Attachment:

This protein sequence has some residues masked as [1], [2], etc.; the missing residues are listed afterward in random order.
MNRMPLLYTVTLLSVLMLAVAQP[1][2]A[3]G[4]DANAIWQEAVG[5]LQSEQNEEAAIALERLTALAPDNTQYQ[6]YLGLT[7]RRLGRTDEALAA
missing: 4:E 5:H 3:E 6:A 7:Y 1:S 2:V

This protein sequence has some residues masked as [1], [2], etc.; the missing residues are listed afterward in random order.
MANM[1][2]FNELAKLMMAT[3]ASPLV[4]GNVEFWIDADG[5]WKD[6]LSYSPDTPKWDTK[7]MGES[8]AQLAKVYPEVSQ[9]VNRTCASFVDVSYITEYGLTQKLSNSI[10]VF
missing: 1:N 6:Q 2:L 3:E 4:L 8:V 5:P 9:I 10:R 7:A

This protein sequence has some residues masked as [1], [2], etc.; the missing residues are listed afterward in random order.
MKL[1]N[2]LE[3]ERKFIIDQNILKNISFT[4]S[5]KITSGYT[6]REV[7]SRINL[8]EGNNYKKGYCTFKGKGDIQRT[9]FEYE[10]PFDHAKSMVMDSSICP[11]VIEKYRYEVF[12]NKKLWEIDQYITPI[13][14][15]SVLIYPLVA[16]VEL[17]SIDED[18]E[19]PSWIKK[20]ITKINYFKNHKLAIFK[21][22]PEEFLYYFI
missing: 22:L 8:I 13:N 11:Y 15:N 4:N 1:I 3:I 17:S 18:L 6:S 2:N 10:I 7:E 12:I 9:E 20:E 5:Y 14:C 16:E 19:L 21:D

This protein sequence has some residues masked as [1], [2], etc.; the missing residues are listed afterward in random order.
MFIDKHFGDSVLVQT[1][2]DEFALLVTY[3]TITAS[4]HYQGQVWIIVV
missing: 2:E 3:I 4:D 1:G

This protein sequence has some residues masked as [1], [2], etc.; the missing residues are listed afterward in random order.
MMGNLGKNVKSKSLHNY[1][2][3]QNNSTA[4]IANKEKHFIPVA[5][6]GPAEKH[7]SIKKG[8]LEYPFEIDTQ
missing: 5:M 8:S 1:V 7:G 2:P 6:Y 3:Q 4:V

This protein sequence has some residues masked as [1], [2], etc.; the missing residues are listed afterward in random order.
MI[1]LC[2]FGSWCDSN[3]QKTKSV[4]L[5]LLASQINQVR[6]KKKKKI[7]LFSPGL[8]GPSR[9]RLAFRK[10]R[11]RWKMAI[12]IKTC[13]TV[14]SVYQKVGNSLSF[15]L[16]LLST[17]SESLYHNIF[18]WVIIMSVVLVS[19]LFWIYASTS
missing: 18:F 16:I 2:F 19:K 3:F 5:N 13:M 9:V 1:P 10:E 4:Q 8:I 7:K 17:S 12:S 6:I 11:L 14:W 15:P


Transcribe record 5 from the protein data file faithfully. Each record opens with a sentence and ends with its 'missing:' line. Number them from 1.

This protein sequence has some residues masked as [1], [2], etc.; the missing residues are listed afterward in random order.
MMGNLGKNVKSKSLHNY[1][2][3]QNNSTA[4]IANKEKHFIPVA[5][6]GPAEKH[7]SIKKG[8]LEYPFEIDTQ
missing: 5:M 8:S 1:V 7:G 2:P 6:Y 3:Q 4:V